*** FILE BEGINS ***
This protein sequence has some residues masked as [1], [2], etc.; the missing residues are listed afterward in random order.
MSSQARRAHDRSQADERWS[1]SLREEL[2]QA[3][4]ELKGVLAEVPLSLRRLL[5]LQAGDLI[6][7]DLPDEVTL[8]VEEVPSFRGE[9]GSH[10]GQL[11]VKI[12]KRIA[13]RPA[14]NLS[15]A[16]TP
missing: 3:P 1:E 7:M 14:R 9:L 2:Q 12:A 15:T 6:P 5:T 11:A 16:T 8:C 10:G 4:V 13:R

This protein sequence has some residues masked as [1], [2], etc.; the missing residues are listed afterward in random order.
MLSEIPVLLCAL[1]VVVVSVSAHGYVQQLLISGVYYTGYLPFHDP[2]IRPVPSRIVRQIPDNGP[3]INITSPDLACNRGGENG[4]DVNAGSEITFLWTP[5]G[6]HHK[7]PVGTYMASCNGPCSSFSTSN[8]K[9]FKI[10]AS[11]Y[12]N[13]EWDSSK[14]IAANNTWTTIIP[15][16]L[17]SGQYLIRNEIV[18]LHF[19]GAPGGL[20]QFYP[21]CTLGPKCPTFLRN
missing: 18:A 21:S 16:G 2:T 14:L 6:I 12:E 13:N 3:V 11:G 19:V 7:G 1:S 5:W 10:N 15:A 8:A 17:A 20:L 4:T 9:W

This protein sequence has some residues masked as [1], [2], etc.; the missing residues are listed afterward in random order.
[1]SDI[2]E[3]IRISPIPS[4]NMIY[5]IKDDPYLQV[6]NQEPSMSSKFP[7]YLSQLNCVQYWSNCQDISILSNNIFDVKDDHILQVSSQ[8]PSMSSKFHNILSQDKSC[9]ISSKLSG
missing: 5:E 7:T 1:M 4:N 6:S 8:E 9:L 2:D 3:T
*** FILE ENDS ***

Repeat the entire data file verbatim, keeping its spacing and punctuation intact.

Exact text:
This protein sequence has some residues masked as [1], [2], etc.; the missing residues are listed afterward in random order.
MSSQARRAHDRSQADERWS[1]SLREEL[2]QA[3][4]ELKGVLAEVPLSLRRLL[5]LQAGDLI[6][7]DLPDEVTL[8]VEEVPSFRGE[9]GSH[10]GQL[11]VKI[12]KRIA[13]RPA[14]NLS[15]A[16]TP
missing: 3:P 1:E 7:M 14:R 9:L 2:Q 12:A 15:T 6:P 5:T 11:A 16:T 8:C 10:G 4:V 13:R

This protein sequence has some residues masked as [1], [2], etc.; the missing residues are listed afterward in random order.
MLSEIPVLLCAL[1]VVVVSVSAHGYVQQLLISGVYYTGYLPFHDP[2]IRPVPSRIVRQIPDNGP[3]INITSPDLACNRGGENG[4]DVNAGSEITFLWTP[5]G[6]HHK[7]PVGTYMASCNGPCSSFSTSN[8]K[9]FKI[10]AS[11]Y[12]N[13]EWDSSK[14]IAANNTWTTIIP[15][16]L[17]SGQYLIRNEIV[18]LHF[19]GAPGGL[20]QFYP[21]CTLGPKCPTFLRN
missing: 18:A 21:S 16:G 2:T 14:L 6:I 12:E 13:N 3:V 11:G 19:V 7:G 1:S 5:W 10:N 15:A 8:A 17:A 20:L 4:T 9:W

This protein sequence has some residues masked as [1], [2], etc.; the missing residues are listed afterward in random order.
[1]SDI[2]E[3]IRISPIPS[4]NMIY[5]IKDDPYLQV[6]NQEPSMSSKFP[7]YLSQLNCVQYWSNCQDISILSNNIFDVKDDHILQVSSQ[8]PSMSSKFHNILSQDKSC[9]ISSKLSG
missing: 5:E 7:T 1:M 4:N 6:S 8:E 9:L 2:D 3:T